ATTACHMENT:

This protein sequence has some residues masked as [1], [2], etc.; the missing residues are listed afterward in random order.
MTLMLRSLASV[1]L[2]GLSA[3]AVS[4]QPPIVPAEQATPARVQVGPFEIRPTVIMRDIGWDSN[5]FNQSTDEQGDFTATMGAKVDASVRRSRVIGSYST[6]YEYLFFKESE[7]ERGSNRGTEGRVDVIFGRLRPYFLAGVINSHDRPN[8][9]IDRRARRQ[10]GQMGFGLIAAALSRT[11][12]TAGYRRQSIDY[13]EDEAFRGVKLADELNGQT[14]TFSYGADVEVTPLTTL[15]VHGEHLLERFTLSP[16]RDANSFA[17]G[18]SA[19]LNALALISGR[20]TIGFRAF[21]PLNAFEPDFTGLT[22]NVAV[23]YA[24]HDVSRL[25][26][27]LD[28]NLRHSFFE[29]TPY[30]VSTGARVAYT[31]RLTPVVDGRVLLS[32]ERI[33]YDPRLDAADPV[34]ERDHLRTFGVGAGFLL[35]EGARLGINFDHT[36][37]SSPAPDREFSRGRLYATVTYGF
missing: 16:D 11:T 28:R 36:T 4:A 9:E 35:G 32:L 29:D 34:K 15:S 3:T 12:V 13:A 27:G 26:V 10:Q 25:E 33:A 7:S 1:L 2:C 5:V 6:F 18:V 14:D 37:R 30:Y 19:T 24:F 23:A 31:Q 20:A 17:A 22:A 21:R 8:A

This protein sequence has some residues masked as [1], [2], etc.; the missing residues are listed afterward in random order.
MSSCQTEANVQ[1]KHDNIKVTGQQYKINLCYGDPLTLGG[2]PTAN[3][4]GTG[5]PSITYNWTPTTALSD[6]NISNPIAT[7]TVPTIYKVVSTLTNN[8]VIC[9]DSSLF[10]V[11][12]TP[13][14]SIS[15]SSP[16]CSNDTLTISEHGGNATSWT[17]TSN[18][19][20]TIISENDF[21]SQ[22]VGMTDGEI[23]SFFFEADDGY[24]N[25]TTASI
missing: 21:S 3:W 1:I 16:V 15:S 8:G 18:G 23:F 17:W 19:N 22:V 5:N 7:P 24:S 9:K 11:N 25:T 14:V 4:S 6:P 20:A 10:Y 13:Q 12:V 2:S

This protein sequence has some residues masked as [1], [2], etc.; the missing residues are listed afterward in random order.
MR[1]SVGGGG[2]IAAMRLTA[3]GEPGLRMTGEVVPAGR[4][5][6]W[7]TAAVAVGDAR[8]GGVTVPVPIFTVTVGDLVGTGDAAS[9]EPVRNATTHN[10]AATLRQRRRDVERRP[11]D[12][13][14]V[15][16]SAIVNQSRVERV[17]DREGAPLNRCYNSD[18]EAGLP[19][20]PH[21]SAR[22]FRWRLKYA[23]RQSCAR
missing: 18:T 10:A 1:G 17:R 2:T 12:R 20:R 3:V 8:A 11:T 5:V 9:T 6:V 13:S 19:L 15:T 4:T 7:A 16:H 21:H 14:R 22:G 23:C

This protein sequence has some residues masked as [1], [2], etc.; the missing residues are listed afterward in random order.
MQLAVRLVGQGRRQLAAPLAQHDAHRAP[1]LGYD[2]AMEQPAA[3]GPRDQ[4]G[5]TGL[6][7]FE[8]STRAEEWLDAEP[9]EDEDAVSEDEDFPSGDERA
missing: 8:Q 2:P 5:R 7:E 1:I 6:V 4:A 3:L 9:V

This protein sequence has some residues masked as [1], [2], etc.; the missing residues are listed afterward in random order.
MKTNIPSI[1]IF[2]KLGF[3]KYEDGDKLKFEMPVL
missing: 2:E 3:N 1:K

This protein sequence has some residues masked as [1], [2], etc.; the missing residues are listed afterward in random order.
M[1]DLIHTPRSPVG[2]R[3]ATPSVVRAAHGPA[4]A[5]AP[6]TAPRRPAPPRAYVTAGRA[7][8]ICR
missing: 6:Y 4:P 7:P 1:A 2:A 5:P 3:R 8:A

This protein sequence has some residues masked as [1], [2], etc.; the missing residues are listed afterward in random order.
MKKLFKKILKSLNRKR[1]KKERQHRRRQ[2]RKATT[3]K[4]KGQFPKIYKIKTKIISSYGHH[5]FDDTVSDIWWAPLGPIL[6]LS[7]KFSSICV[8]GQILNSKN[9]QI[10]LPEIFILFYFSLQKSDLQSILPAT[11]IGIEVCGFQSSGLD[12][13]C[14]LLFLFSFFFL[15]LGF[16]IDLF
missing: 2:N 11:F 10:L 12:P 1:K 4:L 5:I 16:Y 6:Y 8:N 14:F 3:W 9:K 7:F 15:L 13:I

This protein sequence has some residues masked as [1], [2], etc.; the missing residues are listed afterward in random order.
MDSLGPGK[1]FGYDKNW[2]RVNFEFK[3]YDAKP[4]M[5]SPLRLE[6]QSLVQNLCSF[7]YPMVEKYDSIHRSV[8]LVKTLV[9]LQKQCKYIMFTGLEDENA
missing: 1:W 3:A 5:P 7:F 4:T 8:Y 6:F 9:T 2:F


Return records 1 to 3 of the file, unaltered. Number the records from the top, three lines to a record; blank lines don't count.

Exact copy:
This protein sequence has some residues masked as [1], [2], etc.; the missing residues are listed afterward in random order.
MTLMLRSLASV[1]L[2]GLSA[3]AVS[4]QPPIVPAEQATPARVQVGPFEIRPTVIMRDIGWDSN[5]FNQSTDEQGDFTATMGAKVDASVRRSRVIGSYST[6]YEYLFFKESE[7]ERGSNRGTEGRVDVIFGRLRPYFLAGVINSHDRPN[8][9]IDRRARRQ[10]GQMGFGLIAAALSRT[11][12]TAGYRRQSIDY[13]EDEAFRGVKLADELNGQT[14]TFSYGADVEVTPLTTL[15]VHGEHLLERFTLSP[16]RDANSFA[17]G[18]SA[19]LNALALISGR[20]TIGFRAF[21]PLNAFEPDFTGLT[22]NVAV[23]YA[24]HDVSRL[25][26][27]LD[28]NLRHSFFE[29]TPY[30]VSTGARVAYT[31]RLTPVVDGRVLLS[32]ERI[33]YDPRLDAADPV[34]ERDHLRTFGVGAGFLL[35]EGARLGINFDHT[36][37]SSPAPDREFSRGRLYATVTYGF
missing: 16:D 11:T 28:R 36:T 4:A 9:E 35:G 32:L 29:D 34:K 15:S 3:T 12:V 13:A 27:G 26:V 10:Q 25:E 33:A 7:S 1:L 2:C 5:V 6:F 18:V 14:D 37:R 30:Y 19:T 24:F 23:A 31:Q 20:A 17:A 22:A 21:R 8:A

This protein sequence has some residues masked as [1], [2], etc.; the missing residues are listed afterward in random order.
MSSCQTEANVQ[1]KHDNIKVTGQQYKINLCYGDPLTLGG[2]PTAN[3][4]GTG[5]PSITYNWTPTTALSD[6]NISNPIAT[7]TVPTIYKVVSTLTNN[8]VIC[9]DSSLF[10]V[11][12]TP[13][14]SIS[15]SSP[16]CSNDTLTISEHGGNATSWT[17]TSN[18][19][20]TIISENDF[21]SQ[22]VGMTDGEI[23]SFFFEADDGY[24]N[25]TTASI
missing: 21:S 3:W 1:I 16:V 15:S 8:G 18:G 23:F 17:W 19:N 22:V 5:N 7:P 24:S 9:K 11:N 25:T 14:V 4:S 6:P 20:A 10:Y 13:Q 12:V 2:S

This protein sequence has some residues masked as [1], [2], etc.; the missing residues are listed afterward in random order.
MR[1]SVGGGG[2]IAAMRLTA[3]GEPGLRMTGEVVPAGR[4][5][6]W[7]TAAVAVGDAR[8]GGVTVPVPIFTVTVGDLVGTGDAAS[9]EPVRNATTHN[10]AATLRQRRRDVERRP[11]D[12][13][14]V[15][16]SAIVNQSRVERV[17]DREGAPLNRCYNSD[18]EAGLP[19][20]PH[21]SAR[22]FRWRLKYA[23]RQSCAR
missing: 18:T 10:A 1:G 17:R 2:T 12:R 20:R 3:V 8:A 11:T 5:V 9:T 6:V 13:S 19:L 15:T 4:T 7:A 16:H 21:H 14:R 22:G 23:C